Alan Smallwood

In an earlier marriage my wife at the time chanted the Nichiren-Buddhist mantra “Nam-Myoho-Renge-Kyo”.  She was going through a particularly rough stretch in her life and she would go off and chant in our guest bedroom every day for a couple of hours.  She would always emerge from these sessions a different person – calm, centered, and quietly joyful.

I supported this practice at first because I saw that it worked wonders for her and over the couple of years that she chanted, I grew to love the sound of her voice pealing through the house, its mellifluous vibrations casting its positive spell over both our lives and probably even helping our plants to grow and be happy as well.

I think it was the thing I missed about her most when we parted.

Several years afterwards I began to work with a young musician named Alan Smallwood who came into my life at just the perfect time and brought to me in musical terms exactly what I seemed to be missing in my life.

As a musician, I had no real formal training.  Most of what I knew came from playing in bands, singing in folk groups and conducting student choirs.  I did study drums for several years with a fine teacher as a kid, but that was about it.

So there were many holes in my understanding and knowledge of this amazing world of music and consequently there were many holes in my music.  Alan Smallwood, several years younger than I, filled these holes with his genius, his fascination with the then developing new technology of synthesis and became my musical director and arranger/orchestrator for many of the musical projects that I created.

It’s possible that I taught him a few things along the way.  He would probably tell you that today in his humble, sometimes self-deprecating manner, but what I really remember from the association is all that he taught me.

‘Woody’, as we lovingly called him, was always a flurry of energy.  In normal life that energy would spill out in a myriad of ways sometimes verging on a kind of scattered turmoil; however, when he would sit down at the piano or with his beloved Polymoog Synthesizer, he would turn into a concentrated force of magical wonder as his music poured forth out of his mind and fingers.  He would transform before our very eyes into the boy genius that we all knew him to be.

He taught me how to arrange for a rhythm section.  He taught me synthesis programming.  He taught me how to rehearse a band and get the most out of my musicians and he taught me how to write for musicians and challenge them and trust them.  Did he know at the time that he was teaching?  Probably not.  I learned by osmosis, by watching the kid do his magical thing.

As we both evolved as musicians we began to drift in and out of each other’s lives more and more as I got into the Industrial market and Woody went off to work as a side man with the likes of Lou Reed, Edgar Winter, David Clayton-Thomas of “Blood Sweat & Tears” and also with Marilyn McCoo, Eartha Kitt and Della Reese.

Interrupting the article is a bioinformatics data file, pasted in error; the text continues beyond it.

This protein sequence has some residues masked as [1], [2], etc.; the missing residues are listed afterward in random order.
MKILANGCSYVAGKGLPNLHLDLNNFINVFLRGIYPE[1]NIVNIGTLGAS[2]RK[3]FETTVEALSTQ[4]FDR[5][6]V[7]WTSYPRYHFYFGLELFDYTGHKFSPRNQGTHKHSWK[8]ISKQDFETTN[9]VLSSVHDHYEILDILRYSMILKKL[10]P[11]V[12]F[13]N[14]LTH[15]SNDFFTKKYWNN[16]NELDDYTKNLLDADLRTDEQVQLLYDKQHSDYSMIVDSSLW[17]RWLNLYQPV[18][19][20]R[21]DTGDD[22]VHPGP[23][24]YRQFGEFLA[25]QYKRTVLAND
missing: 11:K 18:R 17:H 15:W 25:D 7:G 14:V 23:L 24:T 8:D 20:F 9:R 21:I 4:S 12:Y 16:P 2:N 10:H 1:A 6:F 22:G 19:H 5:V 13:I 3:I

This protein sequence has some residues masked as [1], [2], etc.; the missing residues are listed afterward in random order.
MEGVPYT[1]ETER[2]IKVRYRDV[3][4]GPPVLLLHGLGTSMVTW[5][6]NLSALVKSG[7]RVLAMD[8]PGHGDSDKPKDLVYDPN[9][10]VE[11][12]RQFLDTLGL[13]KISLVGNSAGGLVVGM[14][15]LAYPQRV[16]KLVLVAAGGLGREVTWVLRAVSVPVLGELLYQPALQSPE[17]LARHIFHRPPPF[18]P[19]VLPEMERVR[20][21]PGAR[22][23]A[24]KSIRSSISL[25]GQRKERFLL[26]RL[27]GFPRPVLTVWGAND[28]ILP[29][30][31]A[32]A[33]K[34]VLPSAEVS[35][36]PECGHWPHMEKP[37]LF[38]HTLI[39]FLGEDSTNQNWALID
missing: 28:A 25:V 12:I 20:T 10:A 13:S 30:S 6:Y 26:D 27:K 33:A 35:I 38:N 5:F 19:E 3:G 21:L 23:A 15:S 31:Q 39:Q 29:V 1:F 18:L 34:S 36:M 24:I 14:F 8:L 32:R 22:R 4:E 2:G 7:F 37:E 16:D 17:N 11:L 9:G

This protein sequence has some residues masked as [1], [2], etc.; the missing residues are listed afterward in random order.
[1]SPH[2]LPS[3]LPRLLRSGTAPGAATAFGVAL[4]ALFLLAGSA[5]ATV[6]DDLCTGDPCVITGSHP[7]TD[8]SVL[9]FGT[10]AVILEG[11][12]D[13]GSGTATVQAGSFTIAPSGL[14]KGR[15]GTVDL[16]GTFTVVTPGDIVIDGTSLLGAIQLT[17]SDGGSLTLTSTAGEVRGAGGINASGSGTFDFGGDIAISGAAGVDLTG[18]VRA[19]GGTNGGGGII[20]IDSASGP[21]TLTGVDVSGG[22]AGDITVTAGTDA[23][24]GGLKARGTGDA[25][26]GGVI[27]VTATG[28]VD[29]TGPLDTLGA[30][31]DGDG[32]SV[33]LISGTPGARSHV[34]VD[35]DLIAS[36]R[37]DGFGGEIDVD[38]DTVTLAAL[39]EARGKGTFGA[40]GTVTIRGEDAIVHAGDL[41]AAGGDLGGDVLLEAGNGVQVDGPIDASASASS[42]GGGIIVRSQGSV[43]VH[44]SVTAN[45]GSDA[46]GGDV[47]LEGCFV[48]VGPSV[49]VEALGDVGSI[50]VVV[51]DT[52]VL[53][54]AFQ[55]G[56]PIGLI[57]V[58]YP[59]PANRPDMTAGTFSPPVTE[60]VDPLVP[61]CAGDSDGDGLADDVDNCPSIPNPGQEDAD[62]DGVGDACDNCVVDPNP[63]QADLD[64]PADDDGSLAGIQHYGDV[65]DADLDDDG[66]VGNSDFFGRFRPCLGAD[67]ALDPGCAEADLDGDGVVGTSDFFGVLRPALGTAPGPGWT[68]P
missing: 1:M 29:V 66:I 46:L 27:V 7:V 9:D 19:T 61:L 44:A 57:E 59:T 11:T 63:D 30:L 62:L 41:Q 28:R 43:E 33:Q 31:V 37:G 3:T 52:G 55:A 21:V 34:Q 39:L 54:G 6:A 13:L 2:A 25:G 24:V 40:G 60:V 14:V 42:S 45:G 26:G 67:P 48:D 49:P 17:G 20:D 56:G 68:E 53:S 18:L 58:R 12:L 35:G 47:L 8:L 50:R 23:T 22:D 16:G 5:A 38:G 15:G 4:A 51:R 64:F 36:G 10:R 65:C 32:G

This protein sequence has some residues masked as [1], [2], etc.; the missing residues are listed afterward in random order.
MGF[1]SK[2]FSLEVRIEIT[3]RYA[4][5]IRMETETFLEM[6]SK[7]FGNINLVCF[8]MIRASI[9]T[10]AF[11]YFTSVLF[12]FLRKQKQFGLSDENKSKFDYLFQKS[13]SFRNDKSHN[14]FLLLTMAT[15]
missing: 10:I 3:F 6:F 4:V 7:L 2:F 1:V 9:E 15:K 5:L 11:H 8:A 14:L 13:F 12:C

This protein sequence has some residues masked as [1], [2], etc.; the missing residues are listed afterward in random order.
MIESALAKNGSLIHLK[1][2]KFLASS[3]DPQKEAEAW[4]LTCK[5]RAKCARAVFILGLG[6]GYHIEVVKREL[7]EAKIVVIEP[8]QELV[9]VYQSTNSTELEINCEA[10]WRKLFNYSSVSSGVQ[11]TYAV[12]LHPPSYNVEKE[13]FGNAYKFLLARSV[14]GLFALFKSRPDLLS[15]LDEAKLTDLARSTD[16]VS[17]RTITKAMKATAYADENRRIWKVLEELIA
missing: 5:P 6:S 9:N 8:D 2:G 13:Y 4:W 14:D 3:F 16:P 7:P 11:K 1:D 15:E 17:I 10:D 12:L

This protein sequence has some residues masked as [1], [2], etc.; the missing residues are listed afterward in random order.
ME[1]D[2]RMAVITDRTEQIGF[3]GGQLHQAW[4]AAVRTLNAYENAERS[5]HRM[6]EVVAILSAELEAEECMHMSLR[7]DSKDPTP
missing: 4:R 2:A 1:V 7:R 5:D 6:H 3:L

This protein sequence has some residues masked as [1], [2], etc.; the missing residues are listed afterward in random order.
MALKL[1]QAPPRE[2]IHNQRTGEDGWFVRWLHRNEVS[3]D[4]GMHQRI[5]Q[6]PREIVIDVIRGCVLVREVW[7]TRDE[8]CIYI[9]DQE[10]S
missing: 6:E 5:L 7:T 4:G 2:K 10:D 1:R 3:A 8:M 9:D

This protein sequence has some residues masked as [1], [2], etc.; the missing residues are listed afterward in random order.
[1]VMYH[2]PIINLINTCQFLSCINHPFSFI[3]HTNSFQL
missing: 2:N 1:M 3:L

For a couple of decades then we hardly saw each other.  He made the root of his living doing radio and television commercials with a jingle house here in NYC and that was a world that I never really ventured into, so our lives didn’t really touch.

But I always knew we were intertwined through the music that we had shared and especially the understandings of music that he had taught me.

Over the past year, “forces” have seemed to be bringing us back together.  A phone call here, a possible gig here and there that fell through or got postponed, but nothing really concrete.  Just enough to get him back into the back of my mind.

Then one day I received an email from him with a single song MP3.  He, still in his humble fashion, suggested that this piece of music might interest me since I was doing this ‘Inspirational thing’.  It was cut #2, Winds Of Change from his album called The Far Reaching Sound.  I sat mesmerized listening to this beautiful work from my old friend who had obviously grown even more as a musician over the decades.

I immediately wrote him back and said, “Send me the whole CD immediately!”

He did, of course, and Watchfire Music has now added Alan and The Far Reaching Sound to our roster of great music.

Woody’s  CD explores the merging of music with the Nichiren-Buddhist mantra  “Nam-Myoho-Renge-Kyo”.  In his own description, “the mantra is sung in a similar fashion to traditional chanting.  These songs present an aspect of the chanting experience while also taking the listener on exotic musical journeys.”

His description, for me, is totally accurate.  The CD has found a continuous home in my computer for the last few weeks now and gets played nearly every day filling our home with its most special music and beautiful chant.

Many of you, our loyal customers, are Christian-based people.  Here I ask each of you to keep an open mind and an open heart to the truths of existence.  Give this music a listen.  Don’t let ‘religion’ be constrictive.  Expand your thought and stay open to truth in all forms – in language, style and music.  We can all get inspired in a myriad of ways.  Here’s one of them.  Check it out.  It certainly works for me.

Chanting.  Try it.  It’s enchanting.


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